As a person with a disability myself I understand firsthand the importance in having educated employers who are willing to hire people with disabilities. The ADA has helped to provide equal opportunities for people with disabilities to live productive, self-sufficient lives integrated in society. It has allowed me to contribute to society through full-time employment, which opened doors to independent living. I believe that my life has come full circle; I am a graduate of The Henry Viscardi School and can now say that I have returned to where my career foundation began.


John Boemio - Ossining, New York

John Boemio

John works at Good Reasons, a dog treat company committed to providing integrated employment opportunities for people with autism and other disabilities. His job entails everything from preparing the factory kitchen area to weighing and mix ingredients to baking and packing the dog treats. Most often he is on the weighing, closing and heat sealing end of the production line. When not helping actually make treats, he helps promote them at various local events and fundraisers and in stores by coordinating displays and giving out samples and coupons. He also accompanies the Good Reasons' sales team when delivering orders and to meet with potential new sellers. When asked what he likes about his job, John said everything, especially the baking, his co-workers, and making money to save for travel, clothes, movies and Yankee games.


David Egan - Vienna, Virginia

David Egan

When I was growing up, I used to ask my mom, "When will this Down syndrome thing go away?" She told me that it would be with me for the rest of my life, but that it does not stop me from achieving my dreams. I have always dreamed big. One of my dreams was to have a job and earn a paycheck like any other American. Thanks to the tireless work and service of others that helped champion the Americans with Disabilities Act (ADA), I, with the help of others, have made that dream a reality. Having a job has made me feel valued and included. Still, there is more to do. There are others just like me with disabilities that have not had the same opportunities, and more focus is needed to increase opportunities for people with intellectual and developmental disabilities to work in a competitive work environment, earning competitive salaries with full benefits. I hope that we, the disability community, in partnership with the U.S. Department of Labor’s Office of Disability Employment Policy, will open even more opportunities for inclusion for people with disabilities.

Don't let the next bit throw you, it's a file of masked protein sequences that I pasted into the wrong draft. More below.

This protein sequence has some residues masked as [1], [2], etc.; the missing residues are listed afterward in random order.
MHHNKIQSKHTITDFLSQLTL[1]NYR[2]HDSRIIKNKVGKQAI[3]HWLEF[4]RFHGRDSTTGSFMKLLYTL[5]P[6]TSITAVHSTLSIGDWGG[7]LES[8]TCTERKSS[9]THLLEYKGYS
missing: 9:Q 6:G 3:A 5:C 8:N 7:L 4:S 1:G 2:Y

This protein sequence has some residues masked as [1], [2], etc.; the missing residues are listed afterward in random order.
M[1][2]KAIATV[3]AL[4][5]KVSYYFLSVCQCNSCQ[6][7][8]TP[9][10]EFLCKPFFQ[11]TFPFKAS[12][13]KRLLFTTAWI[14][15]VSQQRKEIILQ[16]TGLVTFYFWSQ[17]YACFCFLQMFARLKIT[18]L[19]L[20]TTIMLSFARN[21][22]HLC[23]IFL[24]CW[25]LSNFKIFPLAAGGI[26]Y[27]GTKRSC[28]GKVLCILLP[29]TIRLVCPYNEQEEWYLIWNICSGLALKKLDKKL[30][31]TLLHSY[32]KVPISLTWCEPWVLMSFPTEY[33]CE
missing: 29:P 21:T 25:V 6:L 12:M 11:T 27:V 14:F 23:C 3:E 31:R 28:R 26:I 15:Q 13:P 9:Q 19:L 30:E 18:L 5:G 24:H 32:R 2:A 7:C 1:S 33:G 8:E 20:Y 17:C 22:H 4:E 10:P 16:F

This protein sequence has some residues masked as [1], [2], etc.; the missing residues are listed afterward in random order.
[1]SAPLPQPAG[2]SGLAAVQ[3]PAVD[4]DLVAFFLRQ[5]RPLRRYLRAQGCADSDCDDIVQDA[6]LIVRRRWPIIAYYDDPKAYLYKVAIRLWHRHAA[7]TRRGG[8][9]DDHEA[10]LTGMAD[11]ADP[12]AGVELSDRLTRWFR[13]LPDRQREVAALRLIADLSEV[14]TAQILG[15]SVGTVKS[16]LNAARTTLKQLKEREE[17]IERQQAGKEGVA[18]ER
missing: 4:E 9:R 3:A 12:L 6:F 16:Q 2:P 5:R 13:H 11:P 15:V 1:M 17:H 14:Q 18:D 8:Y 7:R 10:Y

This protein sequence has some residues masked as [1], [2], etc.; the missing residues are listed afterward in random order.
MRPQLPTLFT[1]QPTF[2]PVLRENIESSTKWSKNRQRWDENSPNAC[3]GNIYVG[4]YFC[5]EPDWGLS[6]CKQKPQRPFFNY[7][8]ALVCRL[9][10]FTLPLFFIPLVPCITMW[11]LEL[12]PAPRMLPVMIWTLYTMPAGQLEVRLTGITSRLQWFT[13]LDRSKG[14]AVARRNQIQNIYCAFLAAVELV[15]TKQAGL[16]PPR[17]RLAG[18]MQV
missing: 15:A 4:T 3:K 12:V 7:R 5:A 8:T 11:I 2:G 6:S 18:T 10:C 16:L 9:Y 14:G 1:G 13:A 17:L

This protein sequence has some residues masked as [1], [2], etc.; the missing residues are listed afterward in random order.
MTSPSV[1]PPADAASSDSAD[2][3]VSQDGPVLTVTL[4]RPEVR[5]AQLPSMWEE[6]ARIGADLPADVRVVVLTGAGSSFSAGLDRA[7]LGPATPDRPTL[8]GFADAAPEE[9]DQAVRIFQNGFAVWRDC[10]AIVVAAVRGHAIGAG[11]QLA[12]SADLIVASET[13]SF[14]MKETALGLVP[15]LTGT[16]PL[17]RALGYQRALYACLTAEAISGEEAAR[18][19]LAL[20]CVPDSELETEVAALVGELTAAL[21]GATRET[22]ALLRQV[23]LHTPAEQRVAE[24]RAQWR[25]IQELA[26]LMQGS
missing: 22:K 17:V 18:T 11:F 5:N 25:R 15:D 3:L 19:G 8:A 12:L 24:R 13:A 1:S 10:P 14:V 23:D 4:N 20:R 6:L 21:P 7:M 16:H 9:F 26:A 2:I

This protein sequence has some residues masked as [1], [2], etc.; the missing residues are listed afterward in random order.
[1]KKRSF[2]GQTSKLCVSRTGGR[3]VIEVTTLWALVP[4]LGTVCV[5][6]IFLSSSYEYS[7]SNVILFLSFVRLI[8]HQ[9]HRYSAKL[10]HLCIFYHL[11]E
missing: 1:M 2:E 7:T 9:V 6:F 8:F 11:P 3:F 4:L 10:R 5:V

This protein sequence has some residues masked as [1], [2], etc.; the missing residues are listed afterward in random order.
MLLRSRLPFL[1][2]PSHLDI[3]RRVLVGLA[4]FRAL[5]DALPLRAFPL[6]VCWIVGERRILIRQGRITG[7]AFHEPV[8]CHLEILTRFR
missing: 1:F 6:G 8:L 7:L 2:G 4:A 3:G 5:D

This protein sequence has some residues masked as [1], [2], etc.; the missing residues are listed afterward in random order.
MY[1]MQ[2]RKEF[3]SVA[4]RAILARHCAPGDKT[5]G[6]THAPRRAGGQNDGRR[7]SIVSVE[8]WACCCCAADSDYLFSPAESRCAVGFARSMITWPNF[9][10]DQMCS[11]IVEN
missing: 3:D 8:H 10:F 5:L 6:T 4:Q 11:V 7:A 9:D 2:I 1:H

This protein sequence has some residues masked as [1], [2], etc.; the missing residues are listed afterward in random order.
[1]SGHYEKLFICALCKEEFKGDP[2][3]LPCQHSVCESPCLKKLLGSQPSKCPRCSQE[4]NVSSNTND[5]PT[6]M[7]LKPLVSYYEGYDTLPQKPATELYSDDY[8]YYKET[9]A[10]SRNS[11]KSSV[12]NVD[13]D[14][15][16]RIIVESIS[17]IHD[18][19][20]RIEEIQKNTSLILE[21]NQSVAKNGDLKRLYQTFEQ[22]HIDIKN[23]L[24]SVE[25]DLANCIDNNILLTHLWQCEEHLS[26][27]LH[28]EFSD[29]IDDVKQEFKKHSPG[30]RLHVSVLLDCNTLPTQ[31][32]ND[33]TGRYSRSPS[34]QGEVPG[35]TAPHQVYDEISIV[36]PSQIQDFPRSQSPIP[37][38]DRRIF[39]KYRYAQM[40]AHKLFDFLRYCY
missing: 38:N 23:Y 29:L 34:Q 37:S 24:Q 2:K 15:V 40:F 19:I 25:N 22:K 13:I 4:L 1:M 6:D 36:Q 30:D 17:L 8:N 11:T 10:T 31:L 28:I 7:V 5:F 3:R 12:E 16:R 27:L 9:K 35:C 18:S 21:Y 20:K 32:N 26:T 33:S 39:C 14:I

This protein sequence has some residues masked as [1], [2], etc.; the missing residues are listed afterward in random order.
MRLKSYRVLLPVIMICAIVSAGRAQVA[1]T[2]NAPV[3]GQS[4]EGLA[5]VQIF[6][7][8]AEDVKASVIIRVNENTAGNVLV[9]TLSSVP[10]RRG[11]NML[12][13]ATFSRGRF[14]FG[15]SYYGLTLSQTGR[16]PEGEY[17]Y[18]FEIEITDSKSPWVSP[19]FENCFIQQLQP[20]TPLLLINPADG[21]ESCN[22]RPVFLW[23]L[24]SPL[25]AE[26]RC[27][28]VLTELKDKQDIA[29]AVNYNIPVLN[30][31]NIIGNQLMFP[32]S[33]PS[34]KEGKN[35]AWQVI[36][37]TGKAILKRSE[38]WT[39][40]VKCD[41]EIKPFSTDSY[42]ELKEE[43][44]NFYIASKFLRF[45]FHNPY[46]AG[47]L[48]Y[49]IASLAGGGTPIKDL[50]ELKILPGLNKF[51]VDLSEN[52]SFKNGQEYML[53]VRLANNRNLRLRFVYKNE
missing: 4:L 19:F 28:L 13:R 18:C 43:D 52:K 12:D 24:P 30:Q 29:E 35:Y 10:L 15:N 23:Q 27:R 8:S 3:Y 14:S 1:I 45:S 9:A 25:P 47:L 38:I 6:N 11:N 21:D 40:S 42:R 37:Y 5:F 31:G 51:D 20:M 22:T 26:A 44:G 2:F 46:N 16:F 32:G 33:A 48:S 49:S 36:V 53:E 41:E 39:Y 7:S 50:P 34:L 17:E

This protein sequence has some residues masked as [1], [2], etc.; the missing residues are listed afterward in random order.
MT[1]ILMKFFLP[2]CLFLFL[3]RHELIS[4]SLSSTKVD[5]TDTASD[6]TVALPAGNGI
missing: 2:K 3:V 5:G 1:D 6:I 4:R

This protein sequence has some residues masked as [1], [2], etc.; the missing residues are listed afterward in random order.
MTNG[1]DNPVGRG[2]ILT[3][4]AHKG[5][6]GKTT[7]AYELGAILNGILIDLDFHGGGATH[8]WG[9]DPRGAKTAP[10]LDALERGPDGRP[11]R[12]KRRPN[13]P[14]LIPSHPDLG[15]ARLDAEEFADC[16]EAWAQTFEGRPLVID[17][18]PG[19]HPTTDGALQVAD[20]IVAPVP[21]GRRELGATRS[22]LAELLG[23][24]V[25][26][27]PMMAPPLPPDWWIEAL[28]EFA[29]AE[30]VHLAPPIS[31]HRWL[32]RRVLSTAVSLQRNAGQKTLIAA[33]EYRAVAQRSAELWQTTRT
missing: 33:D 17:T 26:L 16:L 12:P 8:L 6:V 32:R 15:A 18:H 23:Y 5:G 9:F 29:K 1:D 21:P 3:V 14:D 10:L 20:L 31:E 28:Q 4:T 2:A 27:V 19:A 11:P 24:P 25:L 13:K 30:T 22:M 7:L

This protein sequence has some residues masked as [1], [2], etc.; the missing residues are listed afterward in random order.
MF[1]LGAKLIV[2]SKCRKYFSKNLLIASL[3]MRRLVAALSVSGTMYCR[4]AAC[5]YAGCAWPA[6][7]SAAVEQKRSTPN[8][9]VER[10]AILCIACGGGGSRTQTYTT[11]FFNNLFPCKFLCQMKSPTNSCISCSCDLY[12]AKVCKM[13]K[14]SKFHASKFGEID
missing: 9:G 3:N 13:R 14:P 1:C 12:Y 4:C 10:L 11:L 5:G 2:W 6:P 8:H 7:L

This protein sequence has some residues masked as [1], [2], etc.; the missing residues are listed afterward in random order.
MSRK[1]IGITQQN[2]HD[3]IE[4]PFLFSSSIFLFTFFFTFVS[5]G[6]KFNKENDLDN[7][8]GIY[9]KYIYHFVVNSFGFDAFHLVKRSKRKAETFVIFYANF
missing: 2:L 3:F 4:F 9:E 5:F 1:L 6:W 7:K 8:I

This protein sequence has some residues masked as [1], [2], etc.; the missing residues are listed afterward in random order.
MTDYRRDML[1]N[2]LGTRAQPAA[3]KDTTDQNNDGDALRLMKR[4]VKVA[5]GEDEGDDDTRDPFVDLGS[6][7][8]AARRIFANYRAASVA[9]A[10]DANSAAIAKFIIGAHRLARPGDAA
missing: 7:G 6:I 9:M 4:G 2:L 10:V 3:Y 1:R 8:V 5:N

Jean Searle - Philadelphia, Pennsylvania

Jean Searle

I spent many years in an institution. All I ever wanted was to live a happy and independent life. An advocate helped me to leave the institution. I spent many years in sheltered workshops, though. I was unhappy and wanted a real job. Finally, a job coach helped me to find employment. I was happy in making my own decisions and earning a living wage in several different jobs. Last year, I celebrated my 20th work anniversary. I was recently promoted. I feel independent and empowered. With supports and accommodations under the Americans with Disabilities Act, all people with disabilities can feel the same way that I do. People with disabilities want to work and earn a living wage. We want what everyone else wants, to be happy, to make decisions, and to live an inclusive and productive life.